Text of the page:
Affirmative action ruling unlikely to end at universities

The recent United States Supreme Court decision that essentially ended affirmative action at universities will change the face of higher education and reduce enrichment opportunities for all students. But there will also be significant repercussions for industry and society as a whole.

Immediately, we will start to find that it is difficult to achieve racial diversity in our companies and organisations as the numbers of university educated people of colour will drop and the pool of talent from which to draw tomorrow’s leaders and workers will shrink significantly.

In August of last year, a group of more than 60 companies – including American Airlines, Apple, Dell, General Motors, Google, Salesforce, Starbucks and Walgreens/Boots, to name just a few – filed an amicus brief with the Supreme Court in support of affirmative action, in which they were unequivocal about the value of diversity, saying: “Not only do individuals of all racial backgrounds learn to understand dierent perspectives, but diversity in groups increases thoroughness, accuracy and motivation to avoid internal biases. Importantly, a diverse student body is needed to achieve these benefits.”

The domino eect of this momentous Supreme Court decision doesn’t end at the universities, either. Already conservatives are taking aim at corporate diversity programmes. “While today’s decision is an important step, racial bias of all types must be eliminated from all institutions in our society, whether they go by the name of affirmative action or fall under the newest leftist moniker of ‘diversity, equity and inclusion’ (DEI),” Matt Schlapp, chair of the Conservative Political Action Coalition, said in a statement.

USA Today reported that Scott Shepard, director of the National Center for Public Policy Research’s Free Enterprise Project, made this veiled threat: “The Supreme Court ruling is a warning to corporate elites to stop foisting their liberal agenda on the nation.”

The Financial Times in London quoted a similar warning from a conservative advocacy group. “The days of racial discrimination in hiring, especially through these DEI programmes, are numbered,” said Will Hild, executive director of Consumers Research. “I’d expect we’re going to see a pretty large wave of litigation.”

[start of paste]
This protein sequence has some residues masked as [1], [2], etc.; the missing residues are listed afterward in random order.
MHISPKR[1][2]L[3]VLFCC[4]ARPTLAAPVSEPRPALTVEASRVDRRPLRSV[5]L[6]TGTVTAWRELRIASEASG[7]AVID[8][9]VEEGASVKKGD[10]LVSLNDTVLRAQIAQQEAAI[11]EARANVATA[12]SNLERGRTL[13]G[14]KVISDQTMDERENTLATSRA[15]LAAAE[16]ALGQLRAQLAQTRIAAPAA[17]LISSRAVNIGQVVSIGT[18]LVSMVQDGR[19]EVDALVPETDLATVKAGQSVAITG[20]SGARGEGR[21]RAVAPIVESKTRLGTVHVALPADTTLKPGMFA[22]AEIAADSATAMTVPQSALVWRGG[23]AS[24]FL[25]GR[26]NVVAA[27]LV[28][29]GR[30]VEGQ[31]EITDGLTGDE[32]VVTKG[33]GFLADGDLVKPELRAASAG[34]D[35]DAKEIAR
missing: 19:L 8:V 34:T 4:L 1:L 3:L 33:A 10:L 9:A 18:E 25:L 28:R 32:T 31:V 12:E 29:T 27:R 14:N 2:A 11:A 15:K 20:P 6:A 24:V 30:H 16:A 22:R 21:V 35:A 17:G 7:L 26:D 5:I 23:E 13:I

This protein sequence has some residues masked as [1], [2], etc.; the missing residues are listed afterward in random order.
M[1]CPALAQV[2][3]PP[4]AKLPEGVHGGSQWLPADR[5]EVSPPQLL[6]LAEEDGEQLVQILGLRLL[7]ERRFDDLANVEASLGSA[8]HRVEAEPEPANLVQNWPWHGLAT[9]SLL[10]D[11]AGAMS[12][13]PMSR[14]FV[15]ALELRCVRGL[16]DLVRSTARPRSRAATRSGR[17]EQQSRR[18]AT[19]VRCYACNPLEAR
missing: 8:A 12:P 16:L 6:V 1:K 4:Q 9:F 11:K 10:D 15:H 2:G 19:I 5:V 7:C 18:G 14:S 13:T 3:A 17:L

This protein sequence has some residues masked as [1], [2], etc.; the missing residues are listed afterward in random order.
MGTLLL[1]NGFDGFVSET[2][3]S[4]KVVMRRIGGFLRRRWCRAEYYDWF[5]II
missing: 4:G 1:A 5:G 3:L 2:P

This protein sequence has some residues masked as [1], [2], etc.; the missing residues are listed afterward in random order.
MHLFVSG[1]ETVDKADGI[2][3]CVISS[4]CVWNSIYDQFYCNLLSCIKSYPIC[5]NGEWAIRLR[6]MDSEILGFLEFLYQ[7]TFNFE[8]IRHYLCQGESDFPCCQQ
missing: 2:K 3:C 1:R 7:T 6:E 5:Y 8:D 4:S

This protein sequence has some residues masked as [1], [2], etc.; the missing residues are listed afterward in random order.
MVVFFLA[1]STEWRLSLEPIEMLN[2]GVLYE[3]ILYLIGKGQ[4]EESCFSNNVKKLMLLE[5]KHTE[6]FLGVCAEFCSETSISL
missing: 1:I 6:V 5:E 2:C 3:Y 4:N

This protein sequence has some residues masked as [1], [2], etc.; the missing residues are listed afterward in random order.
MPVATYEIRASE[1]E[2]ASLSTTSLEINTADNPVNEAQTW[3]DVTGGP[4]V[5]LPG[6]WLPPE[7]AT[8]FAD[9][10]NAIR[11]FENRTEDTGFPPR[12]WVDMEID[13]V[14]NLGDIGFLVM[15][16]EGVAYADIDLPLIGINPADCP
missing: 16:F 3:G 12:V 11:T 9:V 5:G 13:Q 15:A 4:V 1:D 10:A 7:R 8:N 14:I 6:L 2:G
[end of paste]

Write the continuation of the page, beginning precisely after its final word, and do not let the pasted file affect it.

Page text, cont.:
There it is, the ‘scary’ word guaranteed to make corporations stop in their tracks: litigation. You might as well have put a moratorium on all DEI eorts as everyone goes o to consult their lawyers about what they can and can’t do.

An attack on diversity of all kinds

Of course, targeting DEI programmes will ultimately aect not only people of colour but also women. In the last few years, we have had success in using targets to encourage companies to put women on their boards; currently over 40% of directors on FTSE 350 boards are women.

Additionally, public attention to gender balance has increased the number of women in executive leadership in those same companies. Government-mandated gender pay gap reporting further spotlights discrepancies and helps to accelerate eorts to achieve equality.

But these are all programmes that fall broadly under ‘DEI’. Will this trend continue if companies start to dismantle their internal initiatives for fear of being seen as discriminatory?

No doubt some will use the Supreme Court’s ruling as an excuse to forgo any attempt at creating diversity, but even companies who know the value of ‘dierence’ in their workforce and want to continue to achieve the benefits of diversity may be reluctant to continue the mentoring, sponsoring and training programmes targeted to specific demographics.

Civil rights movement

Affirmative action has its roots in the civil rights movement in the United States. Initially, it encouraged employers to hire marginalised people, as Lyndon Johnson’s 1966 order told contractors to “take affirmative action to ensure that applicants are employed, and that employees are treated during employment, without regard to their race, colour, religion, sex, or national origin”.